As you can see from the screenshots, Nihilistic's experience in the field has resulted in an extremely detailed 3D environment. This detail also extends to the equally excellent character modelling - Christof himself is something of a cross between St George and Vampire Hunter D (an infamous Japanese comic character who chops up vampires with a big sword - Ed). He walks, crouches, jumps, climbs and fights as convincingly as you'd hope. The other characters - and there are lots of them - also seem to have been lovingly recreated, with cautious mannerisms and flowing capes that blow in the wind.
As far as hard facts go, Vampire's 3D engine - created especially for the game - can handle superior three-dimensional lighting effects, volumetric fog, reflections, ripples, smoke... in fact, pretty much everything you'd expect from a 3D engine these days.
But Nihilistic are concentrating a large proportion of their time on fine-tuning the many atmospheric effects - lightning storms, rain, thunder, fire, brimstone and treacle - that will enhance the feel of the game. There will even be a fully-working simulation of night and day and the four seasons. Nihilistic say they're not throwing in the effects simply because they have the means, and also that they are using every aspect of the engine to enhance the gothic-punk feeling of their representation of the World of Darkness.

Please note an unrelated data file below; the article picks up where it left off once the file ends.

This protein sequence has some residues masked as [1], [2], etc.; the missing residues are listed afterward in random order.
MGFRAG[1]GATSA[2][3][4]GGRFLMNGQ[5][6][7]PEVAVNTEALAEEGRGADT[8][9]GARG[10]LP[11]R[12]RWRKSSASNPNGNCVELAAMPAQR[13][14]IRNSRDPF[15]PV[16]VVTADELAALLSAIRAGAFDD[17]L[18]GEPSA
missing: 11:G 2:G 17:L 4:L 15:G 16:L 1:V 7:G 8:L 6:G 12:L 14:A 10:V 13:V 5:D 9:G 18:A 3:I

Believe it or not, Vampire: The Masquerade - Redemption's wicker basket storyline spans over 800 years. Split into two discernible 'acts' over four different worlds, the game opens in 12th century Prague, then moves on to Vienna in roughly the same era. But after he becomes a vampire, Christof is capable of 'hibernating' and waking up later on - much later on, in fact. The second act, provisionally called The Modern Era, is to be set in present-day London, following on in New York.
Having slept for hundreds of years, Christof wakes up, chisels the sleep from his eyes and resumes his hunt for the vampires who embraced him. At this point, the setting for the game will change dramatically. Horses will be replaced by irate taxi drivers, and sewers by underground transport systems. It could all get a bit confusing for your average 12th century bloodsucker...